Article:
My Camera Is My Weapon – An Outcry From True Feminists

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From Twitter.

Emma Eros

To publicise the attacks and the abuse that women in Iran are subjected to when they defy the religious law and remove their Hijab, women have taken to filming themselves removing their Hijabs and the ensuing encounters. This has started the movement #mycameraismyweapon and has brought about the White Wednesday movement, whereby many Iranian women, at their own peril, are taking to the streets without their Hijab.

Brave women are removing their Hijab and are openly flouting the dress requirements whilst taking pictures and videos of themselves and posting them online, to encourage other Iranian women to take a stand.

Some Iranian women have been posting the pictures and footage to the Twitter account My Stealthy Freedom.

Being beaten up just for not wearing hijab!

ENGLISH FOLLOWS – LE FRANÇAIS SUIT
وحشیانه دوستم را کتک زد برای حجاب. رگ غیرت بسیجی برای موی زن متورم میشه نه گرانی #دوربین_ما_اسلحه_ما

ENGLISH:
This aggressive woman has beaten up my friend in her car because my friend wasn’t wearing her compulsory hijab (With English subtitles).
—–
FRANÇAIS :
Cette femme aggressive a battu mon amie dans sa voiture parce qu’elle ne portait pas son hijab obligatoire (traduction des sous-titres en commentaire).

#MyCameraIsMyWeapon
#WalkingUnveiled
#WhiteWednesdays
#MyStealthyFreedom

Posted by ‎My Stealthy Freedom آزادی یواشکی زنان در ایران‎ on Thursday, 2 August 2018

The veil has been a mandatory dress requirement for women in Iran since 1979 after the Islamic Revolution. Iranian women are tired of this invasive and oppressive requirement, and one defiant campaigner insists in her video that women are “not puppets.” She says;

“Keep the desire for dignity, freedom, love and hope for all Iranian women. Iranian women deserve the best! Iranian women are not your puppets to do whatever you wish with them; to forcefully bully them, kick them out of stadiums, or forcibly make them wear Hijab.”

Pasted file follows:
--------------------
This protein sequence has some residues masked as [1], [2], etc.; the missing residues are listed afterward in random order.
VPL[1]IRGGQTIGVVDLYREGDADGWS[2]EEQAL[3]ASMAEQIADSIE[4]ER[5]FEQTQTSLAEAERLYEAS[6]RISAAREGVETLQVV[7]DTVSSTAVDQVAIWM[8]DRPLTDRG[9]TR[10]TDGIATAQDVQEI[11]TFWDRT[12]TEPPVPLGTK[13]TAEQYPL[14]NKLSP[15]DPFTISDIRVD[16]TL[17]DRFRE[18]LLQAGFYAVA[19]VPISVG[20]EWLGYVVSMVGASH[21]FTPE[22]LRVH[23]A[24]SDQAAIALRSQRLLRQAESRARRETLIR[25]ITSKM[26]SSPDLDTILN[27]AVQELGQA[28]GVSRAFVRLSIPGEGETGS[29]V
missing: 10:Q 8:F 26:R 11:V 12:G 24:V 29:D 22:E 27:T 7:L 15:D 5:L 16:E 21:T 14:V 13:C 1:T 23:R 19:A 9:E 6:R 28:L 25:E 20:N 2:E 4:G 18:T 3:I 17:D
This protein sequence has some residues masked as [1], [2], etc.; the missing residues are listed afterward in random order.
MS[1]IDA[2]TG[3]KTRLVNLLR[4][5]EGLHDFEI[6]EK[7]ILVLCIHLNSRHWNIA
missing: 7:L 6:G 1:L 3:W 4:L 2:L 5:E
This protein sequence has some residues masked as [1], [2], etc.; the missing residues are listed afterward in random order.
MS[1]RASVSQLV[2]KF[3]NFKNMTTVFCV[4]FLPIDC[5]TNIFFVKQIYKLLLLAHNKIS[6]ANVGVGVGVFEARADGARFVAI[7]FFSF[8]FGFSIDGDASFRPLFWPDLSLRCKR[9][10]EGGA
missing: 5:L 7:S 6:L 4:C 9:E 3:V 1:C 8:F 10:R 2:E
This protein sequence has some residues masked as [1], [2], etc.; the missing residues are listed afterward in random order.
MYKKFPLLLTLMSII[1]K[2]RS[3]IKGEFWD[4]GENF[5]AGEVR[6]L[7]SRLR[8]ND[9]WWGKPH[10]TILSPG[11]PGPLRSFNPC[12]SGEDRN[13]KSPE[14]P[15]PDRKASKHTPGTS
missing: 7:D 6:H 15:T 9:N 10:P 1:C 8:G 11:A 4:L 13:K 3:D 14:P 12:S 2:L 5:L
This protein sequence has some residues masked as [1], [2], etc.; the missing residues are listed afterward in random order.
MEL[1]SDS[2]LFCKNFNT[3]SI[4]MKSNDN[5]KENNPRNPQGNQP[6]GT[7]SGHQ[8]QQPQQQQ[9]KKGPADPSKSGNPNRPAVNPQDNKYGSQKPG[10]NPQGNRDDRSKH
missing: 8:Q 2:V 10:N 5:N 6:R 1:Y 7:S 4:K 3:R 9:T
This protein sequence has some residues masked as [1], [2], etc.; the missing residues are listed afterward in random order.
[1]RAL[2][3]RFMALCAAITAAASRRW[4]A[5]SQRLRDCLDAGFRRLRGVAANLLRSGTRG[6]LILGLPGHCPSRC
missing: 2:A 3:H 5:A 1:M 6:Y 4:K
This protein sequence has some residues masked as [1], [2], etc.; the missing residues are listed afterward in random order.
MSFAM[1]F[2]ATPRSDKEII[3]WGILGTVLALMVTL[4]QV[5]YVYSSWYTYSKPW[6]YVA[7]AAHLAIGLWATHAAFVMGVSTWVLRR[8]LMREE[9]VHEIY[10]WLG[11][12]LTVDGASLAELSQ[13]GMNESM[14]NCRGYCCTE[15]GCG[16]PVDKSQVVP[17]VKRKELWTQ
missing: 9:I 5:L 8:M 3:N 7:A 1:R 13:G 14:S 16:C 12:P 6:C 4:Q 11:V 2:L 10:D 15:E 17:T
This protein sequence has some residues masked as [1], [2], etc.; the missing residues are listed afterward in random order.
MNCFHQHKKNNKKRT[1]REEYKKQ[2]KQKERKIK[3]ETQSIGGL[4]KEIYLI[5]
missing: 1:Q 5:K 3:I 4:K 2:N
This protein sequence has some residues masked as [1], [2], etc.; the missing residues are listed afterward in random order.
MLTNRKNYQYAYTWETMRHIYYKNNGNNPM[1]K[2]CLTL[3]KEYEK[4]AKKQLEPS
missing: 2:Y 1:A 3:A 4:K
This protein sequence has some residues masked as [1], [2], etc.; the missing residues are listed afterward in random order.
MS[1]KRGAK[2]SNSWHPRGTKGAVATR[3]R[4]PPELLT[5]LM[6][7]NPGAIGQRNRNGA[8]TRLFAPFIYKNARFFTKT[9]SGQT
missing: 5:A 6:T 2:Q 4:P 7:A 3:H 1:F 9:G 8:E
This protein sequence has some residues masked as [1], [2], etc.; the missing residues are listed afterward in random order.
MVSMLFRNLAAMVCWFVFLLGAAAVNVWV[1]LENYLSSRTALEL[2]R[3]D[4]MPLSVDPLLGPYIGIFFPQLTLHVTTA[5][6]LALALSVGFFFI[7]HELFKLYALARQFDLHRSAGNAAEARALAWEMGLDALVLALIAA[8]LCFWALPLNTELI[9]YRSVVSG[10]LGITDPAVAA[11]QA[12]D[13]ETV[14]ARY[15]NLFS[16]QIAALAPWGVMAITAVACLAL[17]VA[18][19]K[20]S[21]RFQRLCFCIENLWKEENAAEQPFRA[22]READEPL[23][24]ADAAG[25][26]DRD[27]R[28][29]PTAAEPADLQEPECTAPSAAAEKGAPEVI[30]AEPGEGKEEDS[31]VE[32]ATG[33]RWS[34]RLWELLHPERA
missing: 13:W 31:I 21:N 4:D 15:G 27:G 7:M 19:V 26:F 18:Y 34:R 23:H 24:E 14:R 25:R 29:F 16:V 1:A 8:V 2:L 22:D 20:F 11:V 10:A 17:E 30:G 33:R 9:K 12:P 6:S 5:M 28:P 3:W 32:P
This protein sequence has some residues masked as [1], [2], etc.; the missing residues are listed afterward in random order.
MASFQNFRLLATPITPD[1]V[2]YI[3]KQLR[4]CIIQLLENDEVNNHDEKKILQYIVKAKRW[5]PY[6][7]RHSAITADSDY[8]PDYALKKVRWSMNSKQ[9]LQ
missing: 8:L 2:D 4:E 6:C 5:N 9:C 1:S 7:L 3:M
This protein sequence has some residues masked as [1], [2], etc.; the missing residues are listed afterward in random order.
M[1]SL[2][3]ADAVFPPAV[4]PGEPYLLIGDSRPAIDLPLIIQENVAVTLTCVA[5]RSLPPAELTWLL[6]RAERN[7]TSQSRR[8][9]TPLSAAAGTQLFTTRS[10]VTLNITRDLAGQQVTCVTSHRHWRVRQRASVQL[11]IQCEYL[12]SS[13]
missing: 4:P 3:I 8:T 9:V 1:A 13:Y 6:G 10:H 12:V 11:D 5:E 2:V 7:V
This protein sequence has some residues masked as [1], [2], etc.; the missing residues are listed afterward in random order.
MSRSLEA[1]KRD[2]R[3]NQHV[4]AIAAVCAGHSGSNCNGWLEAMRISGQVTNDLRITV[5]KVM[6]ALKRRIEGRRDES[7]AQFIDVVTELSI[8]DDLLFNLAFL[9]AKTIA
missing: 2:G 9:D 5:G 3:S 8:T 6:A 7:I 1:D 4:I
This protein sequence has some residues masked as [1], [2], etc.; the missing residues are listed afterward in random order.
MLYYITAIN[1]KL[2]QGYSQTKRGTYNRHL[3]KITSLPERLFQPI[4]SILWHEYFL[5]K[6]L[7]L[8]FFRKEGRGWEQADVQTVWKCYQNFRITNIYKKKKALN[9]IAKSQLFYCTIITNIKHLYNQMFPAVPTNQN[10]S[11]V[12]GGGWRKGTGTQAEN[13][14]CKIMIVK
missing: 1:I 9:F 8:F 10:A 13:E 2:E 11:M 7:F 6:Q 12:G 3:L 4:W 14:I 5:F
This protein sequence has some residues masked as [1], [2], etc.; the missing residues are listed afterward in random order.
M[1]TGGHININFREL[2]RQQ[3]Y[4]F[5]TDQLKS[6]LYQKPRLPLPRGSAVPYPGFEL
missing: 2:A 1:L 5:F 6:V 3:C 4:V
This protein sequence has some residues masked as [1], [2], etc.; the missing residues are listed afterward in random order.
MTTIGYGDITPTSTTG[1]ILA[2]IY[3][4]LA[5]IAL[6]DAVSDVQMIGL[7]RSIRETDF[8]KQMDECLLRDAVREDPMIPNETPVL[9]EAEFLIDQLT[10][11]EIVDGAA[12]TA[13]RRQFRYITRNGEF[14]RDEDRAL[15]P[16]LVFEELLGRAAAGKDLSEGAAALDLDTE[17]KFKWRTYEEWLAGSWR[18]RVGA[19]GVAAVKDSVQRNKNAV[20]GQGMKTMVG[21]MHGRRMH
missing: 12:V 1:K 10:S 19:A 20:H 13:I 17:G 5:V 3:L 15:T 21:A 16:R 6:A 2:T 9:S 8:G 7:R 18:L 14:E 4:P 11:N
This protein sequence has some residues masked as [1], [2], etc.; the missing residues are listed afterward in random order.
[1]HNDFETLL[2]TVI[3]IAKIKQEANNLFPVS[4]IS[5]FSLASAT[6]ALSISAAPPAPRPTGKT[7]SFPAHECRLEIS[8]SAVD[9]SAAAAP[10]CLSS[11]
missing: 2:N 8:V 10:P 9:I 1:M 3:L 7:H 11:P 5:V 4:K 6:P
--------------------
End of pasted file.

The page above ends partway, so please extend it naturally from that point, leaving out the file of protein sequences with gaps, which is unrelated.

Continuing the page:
There have been numerous arrests of women who have removed the Hijab, which illustrates the oppression that women face when attempting to speak out against the despotic regime. A recent example of this was the arrest of the Iranian human rights lawyer Nasrin Sotodueh, after she had spoken out publicly against the Iranian Bar Association.

Iranian women are openly challenging the law which enforces the wearing of the Hijab, a law that they consider to be outdated and akin to slavery. Slavery was once legal in many other contries but it was an unjust law, and through mighty effort and sacrifice from many people the law was eventually changed. The enforcing of wearing the Hijab and its flow on effects is also an unjust law, which causes suffering to many young girls and women. Iranian women who have removed their Hijab in public have been subjected to verbal abuse, arrests, acid attacks and physical attacks, hence why the My Camera Is My Weapon movement has started, recording the harsh treatment they have been and are constantly subjected to daily.

It is ironic on one hand that we have women such as these true Iranian feminists fighting (literally with the fear of physical retribution) to have the Hijab removed, and then on the other end of the spectrum, we have government officials such as Australia’s Foreign Minister Julie Bishop who opted to wear the headscarf out of ‘respect’, (excuse me whilst I choke on her disrespect to Iranian women), when she visited these dictatorial countries. This shows a true disconnect between visitors from Western countries who adorn themselves with the Hijab to appease the regime, and the brave women who suffer under the oppression of this garment. I believe the comment that accompanied the picture on social media of Bishop wearing a headscarf whilst visiting Iran articulately and succinctly sums up many people’s thoughts: